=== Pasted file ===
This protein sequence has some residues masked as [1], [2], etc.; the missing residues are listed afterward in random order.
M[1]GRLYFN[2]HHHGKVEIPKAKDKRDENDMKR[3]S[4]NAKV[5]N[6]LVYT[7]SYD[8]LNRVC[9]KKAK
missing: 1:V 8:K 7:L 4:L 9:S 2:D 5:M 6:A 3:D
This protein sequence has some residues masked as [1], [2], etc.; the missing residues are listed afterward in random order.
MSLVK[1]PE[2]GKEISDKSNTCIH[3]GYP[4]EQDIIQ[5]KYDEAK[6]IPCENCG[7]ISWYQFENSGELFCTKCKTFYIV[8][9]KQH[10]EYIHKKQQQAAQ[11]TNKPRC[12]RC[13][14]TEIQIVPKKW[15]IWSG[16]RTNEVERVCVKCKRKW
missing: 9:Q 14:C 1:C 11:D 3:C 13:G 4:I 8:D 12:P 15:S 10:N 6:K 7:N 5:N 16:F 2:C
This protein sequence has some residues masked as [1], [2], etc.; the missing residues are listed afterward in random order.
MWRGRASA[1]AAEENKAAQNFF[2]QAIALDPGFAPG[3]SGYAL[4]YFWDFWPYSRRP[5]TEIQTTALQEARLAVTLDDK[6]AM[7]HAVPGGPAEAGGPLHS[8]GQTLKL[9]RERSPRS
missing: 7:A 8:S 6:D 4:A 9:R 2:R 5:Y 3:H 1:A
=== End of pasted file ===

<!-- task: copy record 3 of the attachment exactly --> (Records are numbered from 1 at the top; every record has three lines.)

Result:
This protein sequence has some residues masked as [1], [2], etc.; the missing residues are listed afterward in random order.
MWRGRASA[1]AAEENKAAQNFF[2]QAIALDPGFAPG[3]SGYAL[4]YFWDFWPYSRRP[5]TEIQTTALQEARLAVTLDDK[6]AM[7]HAVPGGPAEAGGPLHS[8]GQTLKL[9]RERSPRS
missing: 7:A 8:S 6:D 4:A 9:R 2:R 5:Y 3:H 1:A